As some of you will know blogpost(1) which presents a detailed critique of the A4AI (the Alliance for an Affordable Internet) “Best Practices” document; and blogpost(2) which presents a detailed alternative set of “Best Practices” were circulated over the last couple of weeks. These have generated quite a lengthy and sometimes heated discussion on some broader e-lists of interest to the Internet policy community (specifically firstname.lastname@example.org, the e-list for civil society in Internet Governance; and email@example.com , the policy e-list for the Internet Society (ISOC). Overall the discussion has generated some 150 or so individual posts with some continuing to be posted.
I’m biased of course, but as the discussion progressed and as it forced me to go deeper into the background for the Alliance a few things became very, even startlingly clear:
- The Alliance describes itself as “the world’s broadest technology sector coalition” with a variety of very heavy corporate, civil society and US aligned governmental interests participating, so what the A4AI says and does is not trivial.
- None of the principals involved in A4AI chose to enter the discussion and specifically to refute any of my contentions concerning the nature and implications of the “Best Practices” document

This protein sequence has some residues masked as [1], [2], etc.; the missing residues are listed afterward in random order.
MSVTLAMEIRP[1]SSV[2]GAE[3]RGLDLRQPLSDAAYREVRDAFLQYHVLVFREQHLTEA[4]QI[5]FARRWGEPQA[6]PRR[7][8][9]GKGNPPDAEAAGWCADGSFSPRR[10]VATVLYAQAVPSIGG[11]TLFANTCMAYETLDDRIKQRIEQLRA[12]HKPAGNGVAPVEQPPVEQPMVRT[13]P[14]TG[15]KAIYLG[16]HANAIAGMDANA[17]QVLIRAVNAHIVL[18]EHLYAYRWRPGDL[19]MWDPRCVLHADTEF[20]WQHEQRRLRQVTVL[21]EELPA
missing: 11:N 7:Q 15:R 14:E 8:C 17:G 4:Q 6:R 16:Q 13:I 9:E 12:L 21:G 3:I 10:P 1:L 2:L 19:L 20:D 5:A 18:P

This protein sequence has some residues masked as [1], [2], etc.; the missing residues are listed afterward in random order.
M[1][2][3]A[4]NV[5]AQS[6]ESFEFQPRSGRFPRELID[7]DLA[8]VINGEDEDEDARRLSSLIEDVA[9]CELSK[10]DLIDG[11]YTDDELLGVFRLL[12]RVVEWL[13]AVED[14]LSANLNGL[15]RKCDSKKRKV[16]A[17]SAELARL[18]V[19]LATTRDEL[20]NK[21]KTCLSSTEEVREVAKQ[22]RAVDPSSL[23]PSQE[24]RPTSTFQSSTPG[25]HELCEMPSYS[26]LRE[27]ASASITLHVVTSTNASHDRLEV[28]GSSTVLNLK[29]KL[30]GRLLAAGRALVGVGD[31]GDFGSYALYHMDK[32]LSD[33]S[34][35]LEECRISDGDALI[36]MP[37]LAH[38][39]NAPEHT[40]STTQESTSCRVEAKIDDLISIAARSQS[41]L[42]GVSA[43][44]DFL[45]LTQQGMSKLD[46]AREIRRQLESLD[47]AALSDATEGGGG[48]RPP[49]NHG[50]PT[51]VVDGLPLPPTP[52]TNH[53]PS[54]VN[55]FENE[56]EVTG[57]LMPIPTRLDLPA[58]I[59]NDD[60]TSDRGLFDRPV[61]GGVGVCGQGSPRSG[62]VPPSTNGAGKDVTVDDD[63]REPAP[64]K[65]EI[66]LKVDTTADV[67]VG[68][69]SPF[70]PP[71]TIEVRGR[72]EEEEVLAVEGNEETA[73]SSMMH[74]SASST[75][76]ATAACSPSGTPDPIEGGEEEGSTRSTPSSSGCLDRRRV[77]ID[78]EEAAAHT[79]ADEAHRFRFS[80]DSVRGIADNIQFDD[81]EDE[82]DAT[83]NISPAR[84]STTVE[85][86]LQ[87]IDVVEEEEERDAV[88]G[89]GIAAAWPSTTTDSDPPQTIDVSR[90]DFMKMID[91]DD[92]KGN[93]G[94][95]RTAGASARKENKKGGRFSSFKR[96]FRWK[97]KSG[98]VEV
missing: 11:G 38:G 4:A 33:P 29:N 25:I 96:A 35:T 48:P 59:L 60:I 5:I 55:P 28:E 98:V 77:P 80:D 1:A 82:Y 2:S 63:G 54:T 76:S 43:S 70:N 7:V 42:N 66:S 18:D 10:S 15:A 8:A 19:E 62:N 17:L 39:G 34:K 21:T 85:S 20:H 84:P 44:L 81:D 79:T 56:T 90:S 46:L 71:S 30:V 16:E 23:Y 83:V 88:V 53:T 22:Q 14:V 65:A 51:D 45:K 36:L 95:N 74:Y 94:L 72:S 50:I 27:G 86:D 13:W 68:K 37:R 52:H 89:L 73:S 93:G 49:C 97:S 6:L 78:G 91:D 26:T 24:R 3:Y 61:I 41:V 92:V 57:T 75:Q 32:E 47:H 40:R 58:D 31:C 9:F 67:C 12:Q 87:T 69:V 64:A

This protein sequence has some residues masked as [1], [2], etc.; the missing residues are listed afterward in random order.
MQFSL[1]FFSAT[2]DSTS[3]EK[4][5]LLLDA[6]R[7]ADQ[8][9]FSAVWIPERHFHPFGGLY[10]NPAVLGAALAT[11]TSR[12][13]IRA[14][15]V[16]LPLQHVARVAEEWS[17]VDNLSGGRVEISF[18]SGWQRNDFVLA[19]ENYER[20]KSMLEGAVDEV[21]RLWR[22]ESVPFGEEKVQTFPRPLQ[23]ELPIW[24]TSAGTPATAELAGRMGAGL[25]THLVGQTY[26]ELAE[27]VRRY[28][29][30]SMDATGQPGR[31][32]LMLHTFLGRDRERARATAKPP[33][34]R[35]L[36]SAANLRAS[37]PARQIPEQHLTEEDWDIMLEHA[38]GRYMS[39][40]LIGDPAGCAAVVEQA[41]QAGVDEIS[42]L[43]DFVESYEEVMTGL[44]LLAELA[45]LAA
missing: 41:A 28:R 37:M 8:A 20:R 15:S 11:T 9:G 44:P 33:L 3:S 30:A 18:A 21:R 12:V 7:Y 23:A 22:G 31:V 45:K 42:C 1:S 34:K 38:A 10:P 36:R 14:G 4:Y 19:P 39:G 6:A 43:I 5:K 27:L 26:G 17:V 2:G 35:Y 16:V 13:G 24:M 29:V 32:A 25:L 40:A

- While the A4AI appears to be doing useful research and advocacy work on the ground (their annual affordability reports) the explicitly stated fundamental objective and priority of the Alliance is to influence the policies and regulations of the participating LDC’s thus: “A4AI has a laser focus on… regulatory and policy change”
- The “Best Practices” document in the absence of any referencing would appear to have been produced by the US State Department in conjunction with Google.
- The Best Practices document which is the primary focus and objective of the Alliance is meant to bring LDC’s into alignment with the preferred policies of the USG and its corporate allies (irrespective of the fact that it is in direct contradiction with the current actions and expressed opinions concerning domestic Internet policy of the Obama administration as for example in the area of community broadband)
- The Best Practices document is at its core market fundamentalist/neo-liberal and thus is looking to have LDC’s institute market fundamentalist policies as the fundamental structure for Internet governance, policies and regulations at the national level
- Those civil society and not for profit organizations who have signed on to the A4AI (I think it really should be renamed as the Alliance for an American Internet) would appear to have been recruited to provide the Alliance with a veneer of CS legitimacy. Their continued participation by these CS organizations however, means that they are complicit in the Alliance’s neo-liberal agenda.